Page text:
Yesterday I attended a workshop called “Using Colour Can’t Scare Me” by artist/designer Bethany Garner. Last fall I took a Colour Confidence class from Laurie Ceesay at the Houston International Quilt Show. And I have been in seminars held by Karen Gillis Taylor, Pam Holland and Ricky Tims. All experts. All enjoyable. But all focused primarily on art quilts.

I hope that I will be able to apply the information I received on all my future art quilts, but at this point I am still trying to get a bed quilt right. Most of the art quilts use hand dyed fabric. I love hand dyed fabric, but won’t be making a bed quilt with it any time soon. Most art quilts are embellished with paint, buttons, or beads. Again, not likely on a bed quilt.

In my past sewing life of garment and home decor, I found patterns, found one fabric I loved, another 4 or 5 coordinating fabrics and then made multiple pieces of clothing that all worked with each other.

My first ever quilt (the Yellow Brick Road) called for 15 fat quarters in two colours. The staff at the quilt store were very helpful, but finding 15 coordinating fabrics in 2 colours is very different than finding 4 with one focus fabric!

Then you cut the fabric up, and the small pieces no longer contain all the colours of the larger piece.

Then you sew the pieces together, and you begin to have serious doubts. Pieces you would not normally put together are side by side.  Unlike garment construction, seams are not only visible, they form an integral part of the quilt.

Then you put the blocks together, and the look changes again. Primary and secondary patterns emerge, nothing like the fabrics you started with.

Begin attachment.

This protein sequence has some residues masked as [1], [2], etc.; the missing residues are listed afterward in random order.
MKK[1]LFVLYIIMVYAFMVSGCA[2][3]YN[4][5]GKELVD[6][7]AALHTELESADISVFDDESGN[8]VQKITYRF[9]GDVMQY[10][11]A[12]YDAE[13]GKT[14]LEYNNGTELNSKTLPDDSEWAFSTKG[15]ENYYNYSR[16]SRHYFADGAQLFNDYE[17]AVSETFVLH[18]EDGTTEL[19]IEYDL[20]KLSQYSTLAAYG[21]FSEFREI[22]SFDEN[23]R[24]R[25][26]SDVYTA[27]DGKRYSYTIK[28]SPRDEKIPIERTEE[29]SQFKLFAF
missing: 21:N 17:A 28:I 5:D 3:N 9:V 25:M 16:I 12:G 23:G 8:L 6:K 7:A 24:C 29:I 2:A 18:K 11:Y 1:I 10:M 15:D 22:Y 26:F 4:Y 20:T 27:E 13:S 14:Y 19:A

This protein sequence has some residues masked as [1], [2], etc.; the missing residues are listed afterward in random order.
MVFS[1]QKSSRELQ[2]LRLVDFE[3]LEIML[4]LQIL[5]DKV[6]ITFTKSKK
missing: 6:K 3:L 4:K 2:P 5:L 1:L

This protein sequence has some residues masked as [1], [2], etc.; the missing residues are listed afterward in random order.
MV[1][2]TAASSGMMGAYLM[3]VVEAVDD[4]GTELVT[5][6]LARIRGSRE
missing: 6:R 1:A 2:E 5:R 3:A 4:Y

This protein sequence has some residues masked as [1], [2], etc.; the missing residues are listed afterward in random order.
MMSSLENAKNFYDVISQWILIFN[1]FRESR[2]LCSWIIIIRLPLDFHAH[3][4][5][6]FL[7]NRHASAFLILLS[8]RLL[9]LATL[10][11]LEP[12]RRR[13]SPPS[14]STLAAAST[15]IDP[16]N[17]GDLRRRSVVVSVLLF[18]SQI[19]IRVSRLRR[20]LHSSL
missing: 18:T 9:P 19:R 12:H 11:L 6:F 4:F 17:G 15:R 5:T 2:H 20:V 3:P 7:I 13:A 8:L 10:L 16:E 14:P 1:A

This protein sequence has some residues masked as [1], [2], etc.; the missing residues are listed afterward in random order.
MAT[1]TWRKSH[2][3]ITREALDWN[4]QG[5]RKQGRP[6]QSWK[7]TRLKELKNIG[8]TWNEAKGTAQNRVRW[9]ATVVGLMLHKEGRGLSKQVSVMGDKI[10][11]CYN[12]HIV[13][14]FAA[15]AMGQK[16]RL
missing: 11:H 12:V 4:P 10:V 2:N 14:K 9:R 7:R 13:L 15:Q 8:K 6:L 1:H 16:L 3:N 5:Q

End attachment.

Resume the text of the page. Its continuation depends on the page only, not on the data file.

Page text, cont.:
Then you make more colour decisions when you pick out your quilting threads. Quilting is whole other dimension! Light threads on dark; dark threads on light. Your quilt is bound to have one or the other, and information on this 3-D effect is seldom addressed.

I have taken many quilting books from the library in search of this information. One of the best was “Make and Love Quilts” by Mary K Fons. Most have a chapter on colour, and then simply talk about the colour wheel. Personally, I think the colour wheel is the most over rated tool ever(!) when it comes to quilting. In one of the workshops I attended, the instructor had us glue solid pieces of fabric around the colour wheel. How do you apply that to a bed quilt? Where on the colour wheel do you place a heavily patterned piece of fabric that contains a dozen colours? What about the large pieces of patterned fabrics that change when they are cut into small pieces? Where do you place the mottled batiks? How do you deal with colour when using fabrics that have a small amount but strong metallic elements (like the Japanese)? Where on the colour wheel do you place a fabric with two different but equal amounts of colour? Then, how do you apply that when you are picking 15 different fabrics, or 80 as I had to do on the split log cabin quilt I talked about a few weeks ago? Somehow I have a hard time applying talks of primary, tertiary, complementary and split complementary colours to my world of quilt making.